Yup, you heard me. me. Whatever. You know what I mean.

I'm talking about Vietnamese egg rolls. All you Chinese egg roll eaters, no worries you're good. Go back to eating that orange chicken and shrimp shaped ground up fish. All is right in your world.

As for Vietnamese spring rolls...

I mean, it's not BAD if you grab one of those rolls and just eat them. It's not wrong. It's not a SIN. You're simply defying centuries of Vietnamese history over which wars have been fought, lives have been lost, honor has been defended. Just kidding. I have no idea. I was raised on Chinese food and found out about the "right way" to eat Vietnamese spring rolls at friends' houses in high school. 

Still, I've had a taste of the good life and there's no going back. If you think those vegetables in the background are just that, background, think again. They are what will bring that fried, golden, savory crunch tube to the next level. In Vietnamese cuisine, it's all about wrapping fried stuff in healthy stuff yo.

Think of it as a lettuce taco or burrito, but far more exciting than that sounds. You take the lettuce, put the egg roll in it and top it off with some of the Asian basil, cilantro and really whatever other green things the restaurant gives you. Roll that up tightly, dip it in the lime, sugar, fish sauce mix and see what I mean. You'll experience a crunch from the lettuce and the egg roll. Inside will be soft and meaty, but balanced by the coolness of the basil and mint. Divine.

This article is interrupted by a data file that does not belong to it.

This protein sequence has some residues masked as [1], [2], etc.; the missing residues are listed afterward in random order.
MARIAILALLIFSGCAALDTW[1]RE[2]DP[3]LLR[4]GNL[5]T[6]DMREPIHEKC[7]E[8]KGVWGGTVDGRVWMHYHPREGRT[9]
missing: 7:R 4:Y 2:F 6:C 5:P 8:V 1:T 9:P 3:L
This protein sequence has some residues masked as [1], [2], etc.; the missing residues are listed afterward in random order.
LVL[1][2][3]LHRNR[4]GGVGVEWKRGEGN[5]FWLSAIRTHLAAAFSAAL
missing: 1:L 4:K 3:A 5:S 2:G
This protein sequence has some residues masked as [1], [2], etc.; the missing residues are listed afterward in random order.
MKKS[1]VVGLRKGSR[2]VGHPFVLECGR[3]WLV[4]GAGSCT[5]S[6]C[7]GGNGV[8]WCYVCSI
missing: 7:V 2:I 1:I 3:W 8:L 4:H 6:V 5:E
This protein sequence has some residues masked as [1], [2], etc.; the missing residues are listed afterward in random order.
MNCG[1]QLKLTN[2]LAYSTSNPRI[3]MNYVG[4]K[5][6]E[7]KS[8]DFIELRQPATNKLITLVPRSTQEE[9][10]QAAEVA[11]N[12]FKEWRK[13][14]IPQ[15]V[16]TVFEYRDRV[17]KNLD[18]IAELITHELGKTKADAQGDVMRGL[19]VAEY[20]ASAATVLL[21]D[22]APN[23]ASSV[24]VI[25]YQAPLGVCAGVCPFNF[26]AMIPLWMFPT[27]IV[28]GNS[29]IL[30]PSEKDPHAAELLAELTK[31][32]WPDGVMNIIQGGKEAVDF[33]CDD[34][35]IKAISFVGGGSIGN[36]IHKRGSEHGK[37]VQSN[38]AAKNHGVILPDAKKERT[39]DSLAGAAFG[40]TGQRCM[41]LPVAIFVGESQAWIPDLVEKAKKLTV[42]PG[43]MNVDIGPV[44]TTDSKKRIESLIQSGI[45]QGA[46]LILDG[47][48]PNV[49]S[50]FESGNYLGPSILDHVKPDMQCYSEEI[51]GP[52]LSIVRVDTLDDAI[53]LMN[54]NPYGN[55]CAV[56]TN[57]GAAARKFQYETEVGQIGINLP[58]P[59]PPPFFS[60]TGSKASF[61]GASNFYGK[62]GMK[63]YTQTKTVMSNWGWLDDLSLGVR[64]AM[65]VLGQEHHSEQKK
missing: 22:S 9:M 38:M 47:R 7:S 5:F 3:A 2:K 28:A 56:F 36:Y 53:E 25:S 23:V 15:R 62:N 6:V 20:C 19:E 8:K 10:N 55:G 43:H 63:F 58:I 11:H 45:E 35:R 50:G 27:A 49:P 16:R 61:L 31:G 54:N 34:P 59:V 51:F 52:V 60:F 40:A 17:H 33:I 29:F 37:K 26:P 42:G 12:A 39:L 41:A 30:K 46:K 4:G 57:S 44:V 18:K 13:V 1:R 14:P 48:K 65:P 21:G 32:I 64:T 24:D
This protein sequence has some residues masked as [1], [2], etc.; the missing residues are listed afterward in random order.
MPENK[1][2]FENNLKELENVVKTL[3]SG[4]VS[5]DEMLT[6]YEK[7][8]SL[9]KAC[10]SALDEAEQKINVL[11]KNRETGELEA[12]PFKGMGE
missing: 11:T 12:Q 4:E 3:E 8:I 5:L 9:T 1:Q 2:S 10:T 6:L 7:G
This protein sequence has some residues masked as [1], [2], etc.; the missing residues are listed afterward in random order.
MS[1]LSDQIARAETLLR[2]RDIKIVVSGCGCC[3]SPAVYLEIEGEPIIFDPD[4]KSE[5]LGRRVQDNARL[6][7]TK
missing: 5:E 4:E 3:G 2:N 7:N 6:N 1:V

Most non-shady Vietnamese restaurants in San Diego will have decent egg rolls, but my favorite ones are from Phuong Trang in Kearny Mesa.

The difference is the wrapper. It's much thinner and almost pastry-like. Really good. And for your non beef and swine eaters, sometimes there's a chicken option.

I really want to try more of their rice wrap menu items, especially the baked catfish. That dish is supposed to be shared between like 10 people, so I may need help. Holla if you want to get your grub on and be in my next post! Don't y'all call me all at once now.  

#NomOn friends. 

Sunday, April 5, 2015

Eat, Eat, Love

"The Banh Mi Queens"
Hoi An's Phuong Bahn Mi

"Enjoying #1 - With Everything"
A fried egg makes things better

"Cham Island Man"
Grilled seafood off the mainland

"I'll Have That, That & That"
Abalone and sea urchin (uni)

"Keeping it Local"
Sure, this is hotel food, but it's delicious. Simple and delicious

"Night Market"
Pick-your-own-seafood-dinner at Koh Samui's night market

"Pretty Papaya"
Spicy young papaya salad with tomato rose

"The Tastes of Thailand"
Sour, sweet, spicy and salty

"Green Machine"
Trying Okinawa seaweed for the first and probably last time

"Best Airport Food...Ever"